A new preprint article titled “Revealing geographic transmission pattern of COVID-19 using neighborhood- level simulation with human mobility data and SEIR model: A Case Study of South Carolina”, led by our student Huan Ning is now available on medRxiv.
Abstract: Direct human physical contact accelerates COVID-19 transmission. Smartphone mobility data has been an emerging data source to reveal fine-grained human mobility, which can be used to estimate the intensity of physical contact surrounding different locations. Our study applied smartphone mobility data to simulate the second wave spreading of COVID-19 in January 2021 in three major metropolitan statistical areas (Columbia, Greenville, and Charleston) in South Carolina, United States. Based on the simulation, the number of historical county-level COVID-19 cases was allocated to neighborhoods (Census blockgroups) and points of interest (POIs), and the transmission rate of each allocated place was estimated. The result reveals that the COVID-19 infections during the study period mainly occurred in neighborhoods (86%), and the number is approximately proportional to the neighborhood’s population. Restaurants and elementary and secondary schools contributed more COVID-19 infections than other POI categories. The simulation results for the coastal tourism Charleston area show high transmission rates in POIs related to travel and leisure activities. The results suggest that the neighborhood-level infectious controlling measures are critical in reducing COVID-19 infections. We also found that the households of lower socioeconomic status may be an umbrella against infection due to fewer visits to places such as malls and restaurants associated with their low financial status. Control measures should be tailored to different geographic locations since transmission rates and infection counts of POI categories vary among metropolitan areas.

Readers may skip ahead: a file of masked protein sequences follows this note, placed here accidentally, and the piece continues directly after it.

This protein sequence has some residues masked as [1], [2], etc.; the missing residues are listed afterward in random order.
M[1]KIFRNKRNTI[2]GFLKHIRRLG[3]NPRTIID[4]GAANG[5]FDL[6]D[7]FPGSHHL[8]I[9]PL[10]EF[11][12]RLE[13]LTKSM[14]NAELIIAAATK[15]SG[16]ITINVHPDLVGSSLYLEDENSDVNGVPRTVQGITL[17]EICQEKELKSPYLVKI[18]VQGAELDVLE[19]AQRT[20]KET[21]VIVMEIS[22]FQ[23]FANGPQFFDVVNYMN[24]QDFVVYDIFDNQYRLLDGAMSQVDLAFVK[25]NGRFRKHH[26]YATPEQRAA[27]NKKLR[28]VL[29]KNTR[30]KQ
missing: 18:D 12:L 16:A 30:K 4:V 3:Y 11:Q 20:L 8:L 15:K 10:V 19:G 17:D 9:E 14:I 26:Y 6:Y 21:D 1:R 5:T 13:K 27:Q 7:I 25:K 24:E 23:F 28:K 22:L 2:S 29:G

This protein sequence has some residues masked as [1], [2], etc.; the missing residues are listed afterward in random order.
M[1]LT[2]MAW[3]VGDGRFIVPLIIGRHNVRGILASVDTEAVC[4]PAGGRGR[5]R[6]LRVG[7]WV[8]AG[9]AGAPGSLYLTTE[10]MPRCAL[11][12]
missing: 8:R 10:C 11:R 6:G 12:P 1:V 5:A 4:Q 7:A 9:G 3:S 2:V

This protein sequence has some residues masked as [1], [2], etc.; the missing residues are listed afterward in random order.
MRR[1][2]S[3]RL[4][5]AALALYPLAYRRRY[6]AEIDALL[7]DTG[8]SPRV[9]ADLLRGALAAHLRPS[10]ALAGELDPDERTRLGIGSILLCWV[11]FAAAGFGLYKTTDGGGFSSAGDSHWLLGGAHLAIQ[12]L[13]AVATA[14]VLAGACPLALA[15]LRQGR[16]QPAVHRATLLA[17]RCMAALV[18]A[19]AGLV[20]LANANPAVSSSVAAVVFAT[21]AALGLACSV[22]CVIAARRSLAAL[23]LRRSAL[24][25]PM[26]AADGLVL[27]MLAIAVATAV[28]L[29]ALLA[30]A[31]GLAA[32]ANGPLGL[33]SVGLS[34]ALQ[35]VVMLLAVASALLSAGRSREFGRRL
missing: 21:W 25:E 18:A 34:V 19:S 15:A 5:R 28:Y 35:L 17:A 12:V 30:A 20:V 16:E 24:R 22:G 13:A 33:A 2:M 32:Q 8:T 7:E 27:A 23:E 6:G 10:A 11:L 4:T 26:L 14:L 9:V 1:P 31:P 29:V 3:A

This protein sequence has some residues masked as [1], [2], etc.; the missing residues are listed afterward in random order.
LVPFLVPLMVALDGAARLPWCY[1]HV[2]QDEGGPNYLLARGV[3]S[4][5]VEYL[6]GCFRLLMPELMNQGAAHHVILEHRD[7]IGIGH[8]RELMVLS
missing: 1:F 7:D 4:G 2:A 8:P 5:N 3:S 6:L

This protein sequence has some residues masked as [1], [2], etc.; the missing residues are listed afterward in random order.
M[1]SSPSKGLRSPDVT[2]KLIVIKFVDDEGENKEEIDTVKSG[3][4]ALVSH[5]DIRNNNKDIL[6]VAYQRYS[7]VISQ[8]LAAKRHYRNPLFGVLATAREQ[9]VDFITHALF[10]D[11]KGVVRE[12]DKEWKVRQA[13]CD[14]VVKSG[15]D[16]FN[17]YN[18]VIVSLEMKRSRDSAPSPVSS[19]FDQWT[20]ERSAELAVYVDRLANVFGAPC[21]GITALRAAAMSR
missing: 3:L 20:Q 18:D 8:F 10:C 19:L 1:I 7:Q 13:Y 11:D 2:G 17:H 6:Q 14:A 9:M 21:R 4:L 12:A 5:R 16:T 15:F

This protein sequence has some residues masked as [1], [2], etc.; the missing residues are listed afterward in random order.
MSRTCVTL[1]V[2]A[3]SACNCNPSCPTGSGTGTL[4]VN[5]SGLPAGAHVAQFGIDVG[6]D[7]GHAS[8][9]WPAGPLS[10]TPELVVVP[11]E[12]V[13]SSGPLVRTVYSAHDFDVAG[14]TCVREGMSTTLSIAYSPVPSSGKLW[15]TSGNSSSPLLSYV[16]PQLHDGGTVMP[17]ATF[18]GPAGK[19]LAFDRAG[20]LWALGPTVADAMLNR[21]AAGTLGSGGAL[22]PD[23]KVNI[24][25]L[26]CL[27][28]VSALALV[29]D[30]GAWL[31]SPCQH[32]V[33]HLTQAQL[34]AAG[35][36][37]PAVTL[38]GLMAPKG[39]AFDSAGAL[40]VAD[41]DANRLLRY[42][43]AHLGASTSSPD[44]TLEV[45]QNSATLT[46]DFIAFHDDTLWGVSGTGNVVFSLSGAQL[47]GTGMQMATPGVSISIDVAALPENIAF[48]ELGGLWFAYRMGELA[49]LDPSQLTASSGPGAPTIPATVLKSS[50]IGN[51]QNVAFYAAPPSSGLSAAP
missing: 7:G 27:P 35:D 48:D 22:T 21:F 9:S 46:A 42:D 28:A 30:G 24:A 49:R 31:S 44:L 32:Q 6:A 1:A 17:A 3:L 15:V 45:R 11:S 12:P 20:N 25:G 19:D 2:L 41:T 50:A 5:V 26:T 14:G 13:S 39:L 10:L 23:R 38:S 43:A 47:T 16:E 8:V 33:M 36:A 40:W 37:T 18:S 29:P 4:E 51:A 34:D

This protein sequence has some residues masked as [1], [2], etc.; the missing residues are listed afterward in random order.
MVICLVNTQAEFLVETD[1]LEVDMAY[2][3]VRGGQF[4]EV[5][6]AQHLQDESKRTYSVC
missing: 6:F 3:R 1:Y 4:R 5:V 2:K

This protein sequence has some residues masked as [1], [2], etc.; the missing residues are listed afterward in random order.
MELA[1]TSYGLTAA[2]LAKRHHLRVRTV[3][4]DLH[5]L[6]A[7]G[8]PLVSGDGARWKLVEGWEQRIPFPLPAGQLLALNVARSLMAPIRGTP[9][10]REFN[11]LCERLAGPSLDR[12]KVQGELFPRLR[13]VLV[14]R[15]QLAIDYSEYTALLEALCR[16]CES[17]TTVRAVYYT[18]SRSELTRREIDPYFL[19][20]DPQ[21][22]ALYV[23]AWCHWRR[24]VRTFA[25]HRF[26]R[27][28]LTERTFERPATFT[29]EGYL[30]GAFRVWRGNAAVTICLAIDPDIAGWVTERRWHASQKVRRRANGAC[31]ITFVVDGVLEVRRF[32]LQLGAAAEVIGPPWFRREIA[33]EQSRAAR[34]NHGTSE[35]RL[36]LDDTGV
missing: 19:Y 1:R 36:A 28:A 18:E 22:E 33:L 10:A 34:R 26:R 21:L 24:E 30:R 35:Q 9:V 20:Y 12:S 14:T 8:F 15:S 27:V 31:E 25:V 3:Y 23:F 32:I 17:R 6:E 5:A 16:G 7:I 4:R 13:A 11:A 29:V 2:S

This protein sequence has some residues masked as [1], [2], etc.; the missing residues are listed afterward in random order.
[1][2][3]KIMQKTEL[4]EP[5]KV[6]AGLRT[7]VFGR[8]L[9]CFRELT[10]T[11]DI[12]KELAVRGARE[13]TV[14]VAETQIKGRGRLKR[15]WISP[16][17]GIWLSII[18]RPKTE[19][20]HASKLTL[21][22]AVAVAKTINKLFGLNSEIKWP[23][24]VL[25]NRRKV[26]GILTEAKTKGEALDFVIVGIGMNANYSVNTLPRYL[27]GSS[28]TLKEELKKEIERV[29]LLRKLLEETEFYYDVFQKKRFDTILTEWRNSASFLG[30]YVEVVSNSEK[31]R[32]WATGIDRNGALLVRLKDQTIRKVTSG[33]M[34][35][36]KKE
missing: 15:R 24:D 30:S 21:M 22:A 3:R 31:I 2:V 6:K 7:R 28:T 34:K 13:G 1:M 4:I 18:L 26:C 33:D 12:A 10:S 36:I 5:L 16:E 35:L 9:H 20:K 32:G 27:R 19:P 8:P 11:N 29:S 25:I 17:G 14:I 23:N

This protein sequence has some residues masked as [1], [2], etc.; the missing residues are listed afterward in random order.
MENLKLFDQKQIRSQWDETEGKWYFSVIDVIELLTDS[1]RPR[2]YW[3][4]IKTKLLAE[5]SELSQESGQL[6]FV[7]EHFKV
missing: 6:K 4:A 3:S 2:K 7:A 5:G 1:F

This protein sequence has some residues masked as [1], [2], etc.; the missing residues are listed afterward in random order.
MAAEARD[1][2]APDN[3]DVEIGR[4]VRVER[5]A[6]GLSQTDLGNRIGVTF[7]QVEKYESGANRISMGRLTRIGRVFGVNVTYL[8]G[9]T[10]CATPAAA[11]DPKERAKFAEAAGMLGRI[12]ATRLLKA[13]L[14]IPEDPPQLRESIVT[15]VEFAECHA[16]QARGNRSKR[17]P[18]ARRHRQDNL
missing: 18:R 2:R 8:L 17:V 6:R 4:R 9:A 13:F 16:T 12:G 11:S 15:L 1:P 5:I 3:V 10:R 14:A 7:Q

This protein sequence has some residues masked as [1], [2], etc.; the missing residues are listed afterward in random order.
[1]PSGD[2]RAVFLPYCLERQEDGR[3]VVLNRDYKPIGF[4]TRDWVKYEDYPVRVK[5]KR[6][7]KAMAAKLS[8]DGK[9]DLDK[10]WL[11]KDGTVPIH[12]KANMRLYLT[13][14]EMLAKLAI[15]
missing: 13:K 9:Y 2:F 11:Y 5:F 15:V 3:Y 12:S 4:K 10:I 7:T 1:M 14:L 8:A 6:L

Read full article here.